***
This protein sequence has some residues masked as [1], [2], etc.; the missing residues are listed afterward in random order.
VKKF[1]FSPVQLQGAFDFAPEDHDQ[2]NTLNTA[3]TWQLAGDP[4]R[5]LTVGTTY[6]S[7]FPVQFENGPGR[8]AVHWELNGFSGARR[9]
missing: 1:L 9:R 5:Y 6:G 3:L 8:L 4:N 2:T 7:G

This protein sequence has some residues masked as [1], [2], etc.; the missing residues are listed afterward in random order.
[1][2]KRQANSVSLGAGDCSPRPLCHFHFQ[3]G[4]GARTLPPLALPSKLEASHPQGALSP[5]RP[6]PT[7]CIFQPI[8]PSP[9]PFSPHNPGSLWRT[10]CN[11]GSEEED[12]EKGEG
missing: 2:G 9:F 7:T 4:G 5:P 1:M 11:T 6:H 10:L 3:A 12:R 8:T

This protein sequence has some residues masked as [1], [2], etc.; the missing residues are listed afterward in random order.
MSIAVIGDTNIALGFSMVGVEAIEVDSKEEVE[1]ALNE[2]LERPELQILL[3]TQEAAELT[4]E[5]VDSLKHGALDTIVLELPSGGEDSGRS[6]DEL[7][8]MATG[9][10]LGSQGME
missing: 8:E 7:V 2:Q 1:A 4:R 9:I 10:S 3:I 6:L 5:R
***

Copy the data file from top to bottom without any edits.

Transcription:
This protein sequence has some residues masked as [1], [2], etc.; the missing residues are listed afterward in random order.
VKKF[1]FSPVQLQGAFDFAPEDHDQ[2]NTLNTA[3]TWQLAGDP[4]R[5]LTVGTTY[6]S[7]FPVQFENGPGR[8]AVHWELNGFSGARR[9]
missing: 1:L 9:R 5:Y 6:G 3:L 8:L 4:N 2:T 7:G

This protein sequence has some residues masked as [1], [2], etc.; the missing residues are listed afterward in random order.
[1][2]KRQANSVSLGAGDCSPRPLCHFHFQ[3]G[4]GARTLPPLALPSKLEASHPQGALSP[5]RP[6]PT[7]CIFQPI[8]PSP[9]PFSPHNPGSLWRT[10]CN[11]GSEEED[12]EKGEG
missing: 2:G 9:F 7:T 4:G 5:P 1:M 11:T 6:H 10:L 3:A 12:R 8:T

This protein sequence has some residues masked as [1], [2], etc.; the missing residues are listed afterward in random order.
MSIAVIGDTNIALGFSMVGVEAIEVDSKEEVE[1]ALNE[2]LERPELQILL[3]TQEAAELT[4]E[5]VDSLKHGALDTIVLELPSGGEDSGRS[6]DEL[7][8]MATG[9][10]LGSQGME
missing: 8:E 7:V 2:Q 1:A 4:R 9:I 10:S 3:I 6:L 5:R